The sentiment expressed by these words first appeared in Christopher North's 1829 work Noctes Ambrosianae. The actual words used by Christopher North were 'His Majesty's dominions, on which the sun never sets' (as these words were written in 1829, the "Majesty" in question would have been King George IV).


The meaning of the words is, of course, quite clear - that the British Empire spanned the entire globe with the result that the sun was always up in some part of the Empire. The "self-evident truth" of the sentiment in 1829 was soon expressed in the less formal "The sun never sets on the British Empire" form, a sentence and a sentiment which certainly became a foundational part of the British psyche during the coming reign of Queen Victoria.


From a historical perspective, the words were true from roughly the foundation of the East India Company in 1600 through to the end of the Second World War.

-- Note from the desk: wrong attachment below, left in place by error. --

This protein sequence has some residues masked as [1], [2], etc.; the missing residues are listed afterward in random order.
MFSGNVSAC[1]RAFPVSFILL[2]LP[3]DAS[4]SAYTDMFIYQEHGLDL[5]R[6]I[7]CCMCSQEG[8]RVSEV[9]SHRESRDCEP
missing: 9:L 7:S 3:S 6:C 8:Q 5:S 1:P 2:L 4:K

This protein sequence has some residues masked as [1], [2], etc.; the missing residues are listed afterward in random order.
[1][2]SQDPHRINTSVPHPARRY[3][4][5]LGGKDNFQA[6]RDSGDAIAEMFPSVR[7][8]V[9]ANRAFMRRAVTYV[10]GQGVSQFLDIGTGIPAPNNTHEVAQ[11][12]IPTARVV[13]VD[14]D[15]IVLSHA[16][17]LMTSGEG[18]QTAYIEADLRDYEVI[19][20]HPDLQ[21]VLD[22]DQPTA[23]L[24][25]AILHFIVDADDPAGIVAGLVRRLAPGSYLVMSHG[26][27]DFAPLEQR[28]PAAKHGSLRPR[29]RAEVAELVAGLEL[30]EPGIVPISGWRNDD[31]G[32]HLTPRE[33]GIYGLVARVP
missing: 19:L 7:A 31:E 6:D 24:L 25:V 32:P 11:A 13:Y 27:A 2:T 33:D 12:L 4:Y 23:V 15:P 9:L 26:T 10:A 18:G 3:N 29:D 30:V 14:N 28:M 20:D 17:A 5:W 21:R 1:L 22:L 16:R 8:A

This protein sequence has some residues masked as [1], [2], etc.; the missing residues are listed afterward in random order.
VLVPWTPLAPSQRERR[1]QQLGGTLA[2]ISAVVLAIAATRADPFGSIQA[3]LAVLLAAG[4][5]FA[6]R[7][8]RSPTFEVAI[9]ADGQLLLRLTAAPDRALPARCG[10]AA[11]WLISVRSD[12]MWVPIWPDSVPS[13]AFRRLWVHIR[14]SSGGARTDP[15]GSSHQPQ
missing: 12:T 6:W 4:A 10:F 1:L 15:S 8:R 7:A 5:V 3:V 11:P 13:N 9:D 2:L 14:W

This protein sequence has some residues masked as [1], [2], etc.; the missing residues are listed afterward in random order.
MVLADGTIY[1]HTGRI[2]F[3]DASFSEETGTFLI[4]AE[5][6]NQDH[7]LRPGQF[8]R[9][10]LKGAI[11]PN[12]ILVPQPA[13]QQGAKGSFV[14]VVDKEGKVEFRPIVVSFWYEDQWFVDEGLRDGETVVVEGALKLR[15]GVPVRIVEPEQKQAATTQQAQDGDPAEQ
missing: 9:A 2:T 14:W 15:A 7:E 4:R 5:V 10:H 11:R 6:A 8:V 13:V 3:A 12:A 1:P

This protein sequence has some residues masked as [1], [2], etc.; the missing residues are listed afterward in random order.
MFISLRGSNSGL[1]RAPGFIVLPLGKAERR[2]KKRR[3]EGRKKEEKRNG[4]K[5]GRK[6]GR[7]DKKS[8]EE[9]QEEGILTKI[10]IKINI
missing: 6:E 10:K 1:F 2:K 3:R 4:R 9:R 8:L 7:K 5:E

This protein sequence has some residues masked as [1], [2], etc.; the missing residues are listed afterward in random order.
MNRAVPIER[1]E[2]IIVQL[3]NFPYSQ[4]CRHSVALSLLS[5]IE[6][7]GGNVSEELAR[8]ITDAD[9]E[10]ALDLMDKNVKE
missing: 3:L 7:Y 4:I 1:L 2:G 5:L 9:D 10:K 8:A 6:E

The exact dates at either end of the range are certainly open to debate. For example, did the British Empire come to an end with the founding of the British Commonwealth of Nations in 1931 or with the departure of the British from India and the partition of India into India and Pakistan in 1947? In truth, the British Empire did not simply come into being one day and cease to exist on some other day so the exact dates are not particularily relevant. The fact remains that the British Empire did span the globe for a truly impressive period of roughly 350 years.

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